Being an open-source application, Mockoon is still 100% free to use. During next year, we may slowly start working on optional paid services while keeping the core application open-source. We already know some users and companies that would be interested in such features. However, we feel that we should prioritize growth over monetization in the short term.
Through starting the business, have you learned anything particularly helpful or advantageous?
I discovered that having too much time on your hands can be detrimental to your productivity. I have two kids, and I realized that I have never been as productive as now that I can only spend two to three hours on the project during the evenings.
So, I would say, don’t work too hard on your project to avoid filing the time you have with bogus tasks and limit them to what serves your growth. Employ the extra time to learn, read, exercise, or spend time with your family.
Another tip. Everybody says it, everybody knows it, but we all forget about it most of the time we are starting a new venture: marketing/sales will be at least 80% of the work. It was hard to grasp for me as a developer. So, don’t spend one year or more developing full time in a cave. You should get your project out there, talk about it, write about it, find clients, find users, etc.
What platform/tools do you use for your business?
Our backbone is GitHub. We use everything from them: code hosting, issues, discussions, releases, continuous integration pipelines (Actions), etc. We are lucky to have developers as users, so it speaks to them, and we don’t need to use any other tool to handle support requests like Intercom.
We couldn’t live without Firebase from Google. We use it for hosting, remote configuration, authentication, etc. It’s cheap and makes everything so much easier.
We also manage our domains and DNS with Cloudflare. Put in front of Firebase Hosting, it reduces to zero all the hosting costs for our website.
What have been the most influential books, podcasts, or other resources?
Even if Mockoon is still a side project, I try to read a lot and learn from successful entrepreneur stories.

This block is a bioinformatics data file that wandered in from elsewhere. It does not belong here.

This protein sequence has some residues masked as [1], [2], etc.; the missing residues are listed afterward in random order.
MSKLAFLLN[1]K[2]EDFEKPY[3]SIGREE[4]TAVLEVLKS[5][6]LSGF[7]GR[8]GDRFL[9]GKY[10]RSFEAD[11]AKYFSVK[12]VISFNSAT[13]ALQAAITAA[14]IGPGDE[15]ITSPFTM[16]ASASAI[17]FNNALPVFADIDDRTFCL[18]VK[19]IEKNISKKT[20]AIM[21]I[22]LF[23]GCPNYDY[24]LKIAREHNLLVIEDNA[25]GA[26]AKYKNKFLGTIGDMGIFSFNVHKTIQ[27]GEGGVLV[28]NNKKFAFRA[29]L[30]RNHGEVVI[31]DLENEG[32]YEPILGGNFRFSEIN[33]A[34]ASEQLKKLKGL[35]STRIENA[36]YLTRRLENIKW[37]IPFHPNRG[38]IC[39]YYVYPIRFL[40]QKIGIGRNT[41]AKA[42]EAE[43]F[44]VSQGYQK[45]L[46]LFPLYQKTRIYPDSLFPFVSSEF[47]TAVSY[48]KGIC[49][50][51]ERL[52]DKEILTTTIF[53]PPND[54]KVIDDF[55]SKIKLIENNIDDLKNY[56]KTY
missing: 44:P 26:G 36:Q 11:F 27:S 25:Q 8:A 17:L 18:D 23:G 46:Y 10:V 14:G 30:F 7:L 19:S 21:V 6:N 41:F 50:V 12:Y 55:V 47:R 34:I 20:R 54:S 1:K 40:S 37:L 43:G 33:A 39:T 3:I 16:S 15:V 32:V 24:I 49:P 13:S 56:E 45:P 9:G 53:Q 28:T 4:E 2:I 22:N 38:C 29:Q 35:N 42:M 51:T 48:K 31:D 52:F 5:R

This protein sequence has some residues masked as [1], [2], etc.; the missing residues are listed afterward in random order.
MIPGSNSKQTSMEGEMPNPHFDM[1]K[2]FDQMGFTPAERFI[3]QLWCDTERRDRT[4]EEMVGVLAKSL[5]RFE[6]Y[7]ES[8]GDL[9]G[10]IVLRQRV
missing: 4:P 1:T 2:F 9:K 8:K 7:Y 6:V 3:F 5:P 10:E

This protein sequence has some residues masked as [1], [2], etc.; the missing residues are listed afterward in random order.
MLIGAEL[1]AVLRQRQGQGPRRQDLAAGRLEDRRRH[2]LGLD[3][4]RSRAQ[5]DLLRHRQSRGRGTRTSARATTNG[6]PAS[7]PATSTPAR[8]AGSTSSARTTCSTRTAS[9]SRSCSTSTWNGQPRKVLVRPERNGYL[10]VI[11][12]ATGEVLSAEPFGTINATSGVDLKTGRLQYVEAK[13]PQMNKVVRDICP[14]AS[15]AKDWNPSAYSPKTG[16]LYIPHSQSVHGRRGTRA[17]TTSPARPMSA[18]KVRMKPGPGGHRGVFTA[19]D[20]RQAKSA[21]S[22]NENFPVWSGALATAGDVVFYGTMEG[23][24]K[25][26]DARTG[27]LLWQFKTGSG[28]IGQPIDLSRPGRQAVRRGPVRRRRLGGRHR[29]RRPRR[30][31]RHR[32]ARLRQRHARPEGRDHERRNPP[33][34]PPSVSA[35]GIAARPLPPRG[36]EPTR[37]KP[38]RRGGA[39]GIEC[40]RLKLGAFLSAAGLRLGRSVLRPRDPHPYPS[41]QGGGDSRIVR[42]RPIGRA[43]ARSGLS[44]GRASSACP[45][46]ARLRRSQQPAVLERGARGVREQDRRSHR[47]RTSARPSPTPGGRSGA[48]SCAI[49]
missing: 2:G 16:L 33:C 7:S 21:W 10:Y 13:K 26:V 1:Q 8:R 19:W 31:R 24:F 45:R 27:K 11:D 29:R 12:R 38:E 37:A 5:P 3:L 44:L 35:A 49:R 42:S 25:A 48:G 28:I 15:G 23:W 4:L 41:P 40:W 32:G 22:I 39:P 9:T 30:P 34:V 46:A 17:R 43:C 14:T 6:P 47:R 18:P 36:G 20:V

The following books are the one which resonated with me the most:
- Getting Real: It’s a must-read if you are building an application. But the ideas developed in this book can also apply to a lot of other domains. You can read all of Basecamp's books (It doesn’t need to be crazy at work, Rework, Shape up, etc.) and you will be equipped to tackle the most complex project with a completely different mindset.
- The lean startup: It's one of the most insightful books on entrepreneurship I have read. You can easily take away a lot of advice that applies to non-tech business, or solopreneurs.
- Microconf’s videos are a must to learn from successful entrepreneurs. One thing I learned and won’t forget: always, always, raise your price!
Advice for other entrepreneurs who want to get started or are just starting?
Know why you are doing things. Depending on the answer, you may have to stop right now. The best example for me is the following one: you are creating this great app, and when choosing the framework you will be using, you follow the hype and choose the one you do not know at all. I see this all the time.
If you are creating this app to learn, enrich your portfolio, it’s ok, continue. If you are starting a business that needs to pay the bills, you must stop immediately and choose the tool you know best, even if it is a basic PHP script. In this regard, I find Peter Levels’ story very inspiring.
Asking yourself "why" for everything you do or content you create also helps you assess if the tasks you are currently doing serve your business in its current state, contribute to its growth, or are utter procrastination.
Also, no magic wand here, but read startup books, blog posts, and watch videos from successful entrepreneurs. You can learn how to avoid most of the mistakes by listening to all the great advice available out there for free.
One last piece of advice: launch early but gather feedback earlier. Contrarily to the adage, nobody will come, even if you build it. You have to find your users. Go where they gather, talk to them, but most of all, listen to them!
Where can we go to learn more?
If you have any questions or comments, drop a comment below!